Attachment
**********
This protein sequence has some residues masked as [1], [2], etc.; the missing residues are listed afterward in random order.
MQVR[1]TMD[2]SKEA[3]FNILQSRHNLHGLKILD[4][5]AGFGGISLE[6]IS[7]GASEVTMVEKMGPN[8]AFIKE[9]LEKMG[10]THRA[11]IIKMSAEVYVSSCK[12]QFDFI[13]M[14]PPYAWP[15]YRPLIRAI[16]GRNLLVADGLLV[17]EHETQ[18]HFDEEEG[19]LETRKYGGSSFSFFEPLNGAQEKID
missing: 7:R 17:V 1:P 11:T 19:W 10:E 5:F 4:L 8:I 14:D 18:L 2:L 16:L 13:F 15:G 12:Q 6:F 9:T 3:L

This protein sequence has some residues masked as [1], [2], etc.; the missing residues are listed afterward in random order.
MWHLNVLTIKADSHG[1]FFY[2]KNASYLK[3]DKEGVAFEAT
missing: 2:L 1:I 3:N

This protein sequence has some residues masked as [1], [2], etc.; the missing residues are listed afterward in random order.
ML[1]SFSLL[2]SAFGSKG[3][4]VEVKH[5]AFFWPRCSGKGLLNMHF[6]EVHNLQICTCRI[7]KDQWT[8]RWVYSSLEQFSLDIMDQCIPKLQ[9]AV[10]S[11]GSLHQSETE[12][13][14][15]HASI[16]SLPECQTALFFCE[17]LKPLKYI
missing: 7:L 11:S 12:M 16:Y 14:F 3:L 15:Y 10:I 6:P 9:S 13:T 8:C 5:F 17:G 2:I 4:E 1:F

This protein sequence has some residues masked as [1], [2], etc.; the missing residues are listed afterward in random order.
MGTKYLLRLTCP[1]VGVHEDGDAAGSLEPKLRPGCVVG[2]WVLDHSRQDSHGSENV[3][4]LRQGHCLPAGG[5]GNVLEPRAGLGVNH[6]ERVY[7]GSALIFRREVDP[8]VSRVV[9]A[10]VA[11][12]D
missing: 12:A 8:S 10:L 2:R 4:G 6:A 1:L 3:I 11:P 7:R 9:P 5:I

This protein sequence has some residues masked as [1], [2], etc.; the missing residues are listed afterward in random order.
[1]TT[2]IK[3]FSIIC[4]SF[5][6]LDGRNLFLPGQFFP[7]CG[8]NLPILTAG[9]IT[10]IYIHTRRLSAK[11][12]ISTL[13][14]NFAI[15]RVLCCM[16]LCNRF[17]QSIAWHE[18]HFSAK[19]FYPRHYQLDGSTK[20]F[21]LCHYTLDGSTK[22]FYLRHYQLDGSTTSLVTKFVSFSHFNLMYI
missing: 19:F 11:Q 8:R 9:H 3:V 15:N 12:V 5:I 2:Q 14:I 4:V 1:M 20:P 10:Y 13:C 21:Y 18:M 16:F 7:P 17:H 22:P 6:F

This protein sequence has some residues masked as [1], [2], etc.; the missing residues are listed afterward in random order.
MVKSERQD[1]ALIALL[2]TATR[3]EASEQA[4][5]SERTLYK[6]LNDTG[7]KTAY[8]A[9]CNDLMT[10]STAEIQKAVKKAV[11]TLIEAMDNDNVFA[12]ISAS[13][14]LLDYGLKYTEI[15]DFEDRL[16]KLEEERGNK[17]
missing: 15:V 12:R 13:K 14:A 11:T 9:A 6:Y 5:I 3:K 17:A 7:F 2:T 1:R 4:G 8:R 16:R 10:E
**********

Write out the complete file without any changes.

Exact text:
This protein sequence has some residues masked as [1], [2], etc.; the missing residues are listed afterward in random order.
MQVR[1]TMD[2]SKEA[3]FNILQSRHNLHGLKILD[4][5]AGFGGISLE[6]IS[7]GASEVTMVEKMGPN[8]AFIKE[9]LEKMG[10]THRA[11]IIKMSAEVYVSSCK[12]QFDFI[13]M[14]PPYAWP[15]YRPLIRAI[16]GRNLLVADGLLV[17]EHETQ[18]HFDEEEG[19]LETRKYGGSSFSFFEPLNGAQEKID
missing: 7:R 17:V 1:P 11:T 19:W 10:E 5:F 4:L 8:I 14:D 18:L 2:L 16:L 13:F 15:G 12:Q 6:F 9:T 3:L

This protein sequence has some residues masked as [1], [2], etc.; the missing residues are listed afterward in random order.
MWHLNVLTIKADSHG[1]FFY[2]KNASYLK[3]DKEGVAFEAT
missing: 2:L 1:I 3:N

This protein sequence has some residues masked as [1], [2], etc.; the missing residues are listed afterward in random order.
ML[1]SFSLL[2]SAFGSKG[3][4]VEVKH[5]AFFWPRCSGKGLLNMHF[6]EVHNLQICTCRI[7]KDQWT[8]RWVYSSLEQFSLDIMDQCIPKLQ[9]AV[10]S[11]GSLHQSETE[12][13][14][15]HASI[16]SLPECQTALFFCE[17]LKPLKYI
missing: 7:L 11:S 12:M 16:Y 14:F 3:L 15:Y 10:I 6:P 9:S 13:T 8:C 5:F 17:G 2:I 4:E 1:F

This protein sequence has some residues masked as [1], [2], etc.; the missing residues are listed afterward in random order.
MGTKYLLRLTCP[1]VGVHEDGDAAGSLEPKLRPGCVVG[2]WVLDHSRQDSHGSENV[3][4]LRQGHCLPAGG[5]GNVLEPRAGLGVNH[6]ERVY[7]GSALIFRREVDP[8]VSRVV[9]A[10]VA[11][12]D
missing: 12:A 8:S 10:L 2:R 4:G 6:A 1:L 3:I 11:P 7:R 9:P 5:I

This protein sequence has some residues masked as [1], [2], etc.; the missing residues are listed afterward in random order.
[1]TT[2]IK[3]FSIIC[4]SF[5][6]LDGRNLFLPGQFFP[7]CG[8]NLPILTAG[9]IT[10]IYIHTRRLSAK[11][12]ISTL[13][14]NFAI[15]RVLCCM[16]LCNRF[17]QSIAWHE[18]HFSAK[19]FYPRHYQLDGSTK[20]F[21]LCHYTLDGSTK[22]FYLRHYQLDGSTTSLVTKFVSFSHFNLMYI
missing: 19:F 11:Q 8:R 9:H 3:V 15:N 12:V 5:I 2:Q 14:I 4:V 1:M 20:P 10:Y 13:C 21:Y 18:M 16:F 7:P 17:H 22:P 6:F

This protein sequence has some residues masked as [1], [2], etc.; the missing residues are listed afterward in random order.
MVKSERQD[1]ALIALL[2]TATR[3]EASEQA[4][5]SERTLYK[6]LNDTG[7]KTAY[8]A[9]CNDLMT[10]STAEIQKAVKKAV[11]TLIEAMDNDNVFA[12]ISAS[13][14]LLDYGLKYTEI[15]DFEDRL[16]KLEEERGNK[17]
missing: 15:V 12:R 13:K 14:A 11:T 9:A 6:Y 5:I 3:K 17:A 7:F 2:T 1:R 4:G 8:R 16:R 10:E